The Unquiet Dead - Asuma Zehanat Khan
Author: Asuma Zehanat Khan
Genre: Historical Fiction, Mystery, Thriller
Source: Surrey Public Libraries
Description: Despite their many differences, Detective Rachel Getty trusts her boss, Esa Khattak, implicitly. But she's still uneasy at Khattak's tight-lipped secrecy when he asks her to look into Christopher Drayton's death. Drayton's apparently accidental fall from a cliff doesn't seem to warrant a police investigation, particularly not from Rachel and Khattak's team, which handles minority-sensitive cases. But when she learns that Drayton may have been living under an assumed name, Rachel begins to understand why Khattak is tip-toeing around this case. It soon comes to light that Drayton may have been a war criminal with ties to the Srebrenica massacre of 1995.
If that's true, any number of people might have had reason to help Drayton to his death, and a murder investigation could have far-reaching ripples throughout the community. But as Rachel and Khattak dig deeper into the life and death of Christopher Drayton, every question seems to lead only to more questions, with no easy answers. Had the specters of Srebrenica returned to haunt Drayton at the end, or had he been keeping secrets of an entirely different nature? Or, after all, did a man just fall to his death from the Bluffs? (via Goodreads)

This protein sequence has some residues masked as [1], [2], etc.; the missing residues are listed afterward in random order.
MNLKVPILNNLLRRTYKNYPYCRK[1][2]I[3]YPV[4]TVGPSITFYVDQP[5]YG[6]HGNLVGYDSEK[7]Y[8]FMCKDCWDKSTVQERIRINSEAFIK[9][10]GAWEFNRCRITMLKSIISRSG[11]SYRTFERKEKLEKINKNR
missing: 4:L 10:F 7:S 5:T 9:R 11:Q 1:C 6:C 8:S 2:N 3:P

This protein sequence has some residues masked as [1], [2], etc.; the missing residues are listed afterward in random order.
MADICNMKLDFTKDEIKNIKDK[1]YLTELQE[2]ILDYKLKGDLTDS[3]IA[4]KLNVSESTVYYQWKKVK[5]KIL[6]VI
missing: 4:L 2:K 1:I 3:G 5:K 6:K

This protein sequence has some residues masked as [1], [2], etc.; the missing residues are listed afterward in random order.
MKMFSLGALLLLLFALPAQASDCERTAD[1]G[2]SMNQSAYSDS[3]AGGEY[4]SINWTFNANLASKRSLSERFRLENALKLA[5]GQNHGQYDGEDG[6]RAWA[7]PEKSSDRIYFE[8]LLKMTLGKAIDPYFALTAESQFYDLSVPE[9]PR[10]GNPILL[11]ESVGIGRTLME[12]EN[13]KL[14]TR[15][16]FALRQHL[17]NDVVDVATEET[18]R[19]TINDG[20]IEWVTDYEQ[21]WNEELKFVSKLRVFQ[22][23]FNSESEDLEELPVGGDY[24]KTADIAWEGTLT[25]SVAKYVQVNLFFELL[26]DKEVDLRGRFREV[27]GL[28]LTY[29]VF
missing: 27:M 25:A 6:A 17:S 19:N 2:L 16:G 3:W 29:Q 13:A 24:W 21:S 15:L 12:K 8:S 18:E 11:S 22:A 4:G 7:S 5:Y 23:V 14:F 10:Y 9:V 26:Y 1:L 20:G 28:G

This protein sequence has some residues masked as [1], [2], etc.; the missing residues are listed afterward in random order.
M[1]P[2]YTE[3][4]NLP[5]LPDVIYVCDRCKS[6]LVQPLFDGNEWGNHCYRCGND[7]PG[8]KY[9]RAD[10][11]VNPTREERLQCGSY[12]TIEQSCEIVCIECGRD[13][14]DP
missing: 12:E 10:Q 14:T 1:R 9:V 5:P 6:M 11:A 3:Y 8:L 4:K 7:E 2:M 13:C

Thoughts: I read this for my May library book club and I quite enjoyed it. It was weird reading a book that took place during an event that I very much remember seeing on the news in the mid-1990s. There is also a callback to Eichmann and how he tried to hide in Argentina after WWII. Despite the book being choppy in places (this is the author's first novel), I really liked it. I liked how Rachel Getty was drawn and how she basically put down when she has a gut feeling about something related to the case and her old male partner tries to quiet her down or dismiss her ideas in regards to the case.
Bottom line: While it isn't a strong first novel, I have heard that the second book in the series is a lot better. And with that in mind, I think she did an excellent job and acquitted herself quite well in writing a novel based on an event that happened less than 30 years ago. Recommended.